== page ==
Among the songs made popular in recent years by the videos on TikTok, there is a rather particular one, which smells of bygone times already from the first time you listen to it. It is called Wellerman (Sea Shanty) and has become a trend on TikTok precisely by the hand of the Scottish singer Nathan Evans, who released it in 2021. The song, however, is not an original composition and has a very particular story, that we will see in this article. The official video of the song is the one you find below.
Nathan Evans’ passion is for Sea Shanties. In his official TikTok channel he presents his reinterpretations of ancient classics of the genre, gathering great success. Wellerman falls into this trend: originally it is a New Zealand sea ballad that dates back to the second half of the 19th century and tells of the difficulties of sailors embarked for whaling.
The lyrics and the meaning of the song
Under a particularly captivating rhythm, Wellerman‘s lyrics tell the legends that revolve around the ships that hunted whales, the underpaid sailors and the companies that hired the crew for those undertakings.
The word Wellerman comes from the Weller brothers, who had the largest whaling company in New Zealand in the nineteenth century. Wellerman is therefore one of the leaders of the company, who in the chorus of the song comes to give sugar, tea and rum. Not because he was generous and gave gifts to sailors, but for a much sadder reason: sailors at the time were so underpaid that they often weren’t even paid money, but received goods like that, which ended up being their entire pay.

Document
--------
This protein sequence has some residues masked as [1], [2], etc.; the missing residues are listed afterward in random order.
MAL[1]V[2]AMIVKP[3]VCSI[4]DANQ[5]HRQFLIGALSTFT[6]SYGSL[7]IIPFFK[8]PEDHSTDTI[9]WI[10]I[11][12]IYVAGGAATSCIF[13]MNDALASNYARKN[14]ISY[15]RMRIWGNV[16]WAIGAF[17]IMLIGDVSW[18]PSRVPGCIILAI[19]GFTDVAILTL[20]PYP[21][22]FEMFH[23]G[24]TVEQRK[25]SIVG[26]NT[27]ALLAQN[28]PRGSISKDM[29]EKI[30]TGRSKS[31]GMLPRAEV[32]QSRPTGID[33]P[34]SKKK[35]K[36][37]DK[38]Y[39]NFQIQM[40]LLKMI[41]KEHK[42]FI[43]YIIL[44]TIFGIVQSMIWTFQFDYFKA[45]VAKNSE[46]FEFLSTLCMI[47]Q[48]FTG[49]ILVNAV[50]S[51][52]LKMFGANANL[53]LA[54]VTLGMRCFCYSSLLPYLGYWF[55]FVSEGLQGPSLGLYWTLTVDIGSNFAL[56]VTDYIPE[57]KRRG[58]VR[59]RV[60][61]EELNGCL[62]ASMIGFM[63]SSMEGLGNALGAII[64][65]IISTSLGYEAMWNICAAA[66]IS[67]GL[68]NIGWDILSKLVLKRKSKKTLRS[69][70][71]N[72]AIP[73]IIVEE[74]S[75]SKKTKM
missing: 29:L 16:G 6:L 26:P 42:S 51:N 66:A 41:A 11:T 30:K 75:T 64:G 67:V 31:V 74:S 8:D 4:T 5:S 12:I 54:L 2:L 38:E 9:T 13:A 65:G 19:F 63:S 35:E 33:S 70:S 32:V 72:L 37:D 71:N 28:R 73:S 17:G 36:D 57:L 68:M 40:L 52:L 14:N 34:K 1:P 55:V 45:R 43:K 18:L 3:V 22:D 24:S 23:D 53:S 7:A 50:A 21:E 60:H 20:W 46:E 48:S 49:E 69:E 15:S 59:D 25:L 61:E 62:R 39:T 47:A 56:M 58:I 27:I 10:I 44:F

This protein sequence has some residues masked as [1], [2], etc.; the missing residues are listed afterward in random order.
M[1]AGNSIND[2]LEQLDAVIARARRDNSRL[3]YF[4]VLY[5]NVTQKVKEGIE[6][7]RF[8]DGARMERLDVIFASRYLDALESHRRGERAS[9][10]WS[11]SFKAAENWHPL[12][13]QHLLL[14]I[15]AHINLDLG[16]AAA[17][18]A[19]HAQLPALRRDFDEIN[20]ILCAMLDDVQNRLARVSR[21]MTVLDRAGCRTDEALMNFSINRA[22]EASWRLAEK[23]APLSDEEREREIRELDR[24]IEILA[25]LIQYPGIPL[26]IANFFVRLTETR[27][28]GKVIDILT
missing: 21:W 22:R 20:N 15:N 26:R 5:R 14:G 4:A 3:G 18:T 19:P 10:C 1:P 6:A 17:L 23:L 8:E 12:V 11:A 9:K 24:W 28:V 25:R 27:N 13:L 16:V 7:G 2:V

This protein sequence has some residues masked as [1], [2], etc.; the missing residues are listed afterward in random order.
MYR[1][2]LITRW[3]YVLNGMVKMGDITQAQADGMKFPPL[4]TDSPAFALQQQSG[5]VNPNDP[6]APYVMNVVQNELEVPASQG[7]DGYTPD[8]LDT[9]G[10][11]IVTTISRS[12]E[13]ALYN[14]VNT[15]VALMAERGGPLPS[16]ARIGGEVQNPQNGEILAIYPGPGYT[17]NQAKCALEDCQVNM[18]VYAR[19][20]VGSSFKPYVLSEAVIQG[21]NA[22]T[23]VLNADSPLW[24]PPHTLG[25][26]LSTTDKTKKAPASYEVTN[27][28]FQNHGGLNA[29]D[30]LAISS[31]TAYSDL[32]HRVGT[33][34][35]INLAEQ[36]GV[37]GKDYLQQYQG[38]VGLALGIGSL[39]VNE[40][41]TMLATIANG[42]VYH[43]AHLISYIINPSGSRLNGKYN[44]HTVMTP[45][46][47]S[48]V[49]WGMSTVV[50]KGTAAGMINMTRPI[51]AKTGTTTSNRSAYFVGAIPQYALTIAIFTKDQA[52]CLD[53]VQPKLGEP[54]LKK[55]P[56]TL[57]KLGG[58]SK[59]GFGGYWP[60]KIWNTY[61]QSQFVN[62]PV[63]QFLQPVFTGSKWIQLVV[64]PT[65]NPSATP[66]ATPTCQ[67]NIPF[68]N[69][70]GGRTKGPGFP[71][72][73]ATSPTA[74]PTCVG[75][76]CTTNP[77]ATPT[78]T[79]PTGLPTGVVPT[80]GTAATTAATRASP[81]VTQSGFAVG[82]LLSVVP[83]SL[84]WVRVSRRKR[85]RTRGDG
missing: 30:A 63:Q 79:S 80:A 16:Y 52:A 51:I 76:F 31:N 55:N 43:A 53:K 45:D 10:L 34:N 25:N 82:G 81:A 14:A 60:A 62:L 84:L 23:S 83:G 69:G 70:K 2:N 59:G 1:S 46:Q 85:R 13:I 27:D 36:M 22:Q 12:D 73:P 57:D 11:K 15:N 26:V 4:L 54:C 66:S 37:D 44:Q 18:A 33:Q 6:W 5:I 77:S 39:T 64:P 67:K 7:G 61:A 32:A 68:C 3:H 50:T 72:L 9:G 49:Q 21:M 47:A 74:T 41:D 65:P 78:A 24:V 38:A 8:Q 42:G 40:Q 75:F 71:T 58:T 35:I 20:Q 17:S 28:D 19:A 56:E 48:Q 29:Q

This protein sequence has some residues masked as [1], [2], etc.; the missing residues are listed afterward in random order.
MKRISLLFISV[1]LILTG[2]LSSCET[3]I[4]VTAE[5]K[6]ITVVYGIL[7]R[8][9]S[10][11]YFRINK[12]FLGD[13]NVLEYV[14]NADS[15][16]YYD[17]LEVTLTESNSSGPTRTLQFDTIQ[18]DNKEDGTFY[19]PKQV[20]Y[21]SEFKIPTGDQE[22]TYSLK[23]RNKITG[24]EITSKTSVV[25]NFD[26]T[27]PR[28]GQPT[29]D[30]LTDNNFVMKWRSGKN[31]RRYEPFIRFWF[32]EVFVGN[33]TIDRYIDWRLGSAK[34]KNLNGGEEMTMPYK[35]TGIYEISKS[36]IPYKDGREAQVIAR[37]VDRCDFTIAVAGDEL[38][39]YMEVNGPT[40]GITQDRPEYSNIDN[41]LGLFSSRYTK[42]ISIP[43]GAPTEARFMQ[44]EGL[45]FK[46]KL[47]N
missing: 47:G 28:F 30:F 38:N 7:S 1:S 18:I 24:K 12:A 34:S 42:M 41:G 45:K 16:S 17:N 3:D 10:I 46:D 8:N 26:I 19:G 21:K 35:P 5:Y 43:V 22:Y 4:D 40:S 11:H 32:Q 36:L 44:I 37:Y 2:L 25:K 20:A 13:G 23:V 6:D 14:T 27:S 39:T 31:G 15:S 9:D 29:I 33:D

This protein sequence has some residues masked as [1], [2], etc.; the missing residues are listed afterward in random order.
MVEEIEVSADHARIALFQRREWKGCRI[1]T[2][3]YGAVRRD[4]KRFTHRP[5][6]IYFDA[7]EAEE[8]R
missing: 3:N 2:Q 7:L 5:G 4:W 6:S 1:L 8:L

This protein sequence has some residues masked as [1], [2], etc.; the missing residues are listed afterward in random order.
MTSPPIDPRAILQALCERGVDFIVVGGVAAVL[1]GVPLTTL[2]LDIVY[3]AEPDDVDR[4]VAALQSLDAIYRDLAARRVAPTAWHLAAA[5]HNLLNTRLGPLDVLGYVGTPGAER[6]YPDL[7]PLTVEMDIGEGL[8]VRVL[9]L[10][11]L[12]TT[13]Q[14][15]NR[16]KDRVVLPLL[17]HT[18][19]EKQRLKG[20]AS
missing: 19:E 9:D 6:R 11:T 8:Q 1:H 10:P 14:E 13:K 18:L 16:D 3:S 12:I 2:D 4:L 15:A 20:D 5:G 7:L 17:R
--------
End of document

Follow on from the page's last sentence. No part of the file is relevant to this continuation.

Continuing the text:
Soon may the Wellerman come
To bring us sugar and tea and rum
One day, when the tonguing is done
We’ll take our leave and go
The “tonguing” in the chorus was the last phase of whaling, in which the sailors cut them up on the shore.
The rest of the song tells the story of this ship called Billy of Tea, which set sail to hunt whales and collide with a specimen two weeks after the start of the journey. The whale was harpooned, but it was more powerful than the ship itself and dragged it away, producing an endless battle: the captain did not want to cut the ropes and the whale did not want to surrender, the men died but no one wanted to end the battle. As the song at the end says, “As far as I’ve heard, the fight’s still on / The line’s not cut, and the whale’s not gone”.
Here are the verses of the song, excluding the chorus that you already find above.
There once was a ship that put to sea
The name of the ship was the Billy of Tea
The winds blew up, her bow dipped down
Oh blow, my bully boys, blow (huh)
She’d not been two weeks from shore
When down on her a right whale bore
The captain called all hands and swore
He’d take that whale in tow (huh)
Before the boat had hit the water
The whale’s tail came up and caught her
All hands to the side, harpooned and fought her
When she dived down low (huh)
No line was cut, no whale was freed
The captain’s mind was not of greed
And he belonged to the Whaleman’s creed
She took that ship in tow (huh)
For forty days or even more
The line went slack then tight once more
All boats were lost, there were only four
But still that whale did go (huh)
As far as I’ve heard, the fight’s still on
The line’s not cut, and the whale’s not gone
The Wellerman makes his regular call
To encourage the captain, crew and all (huh)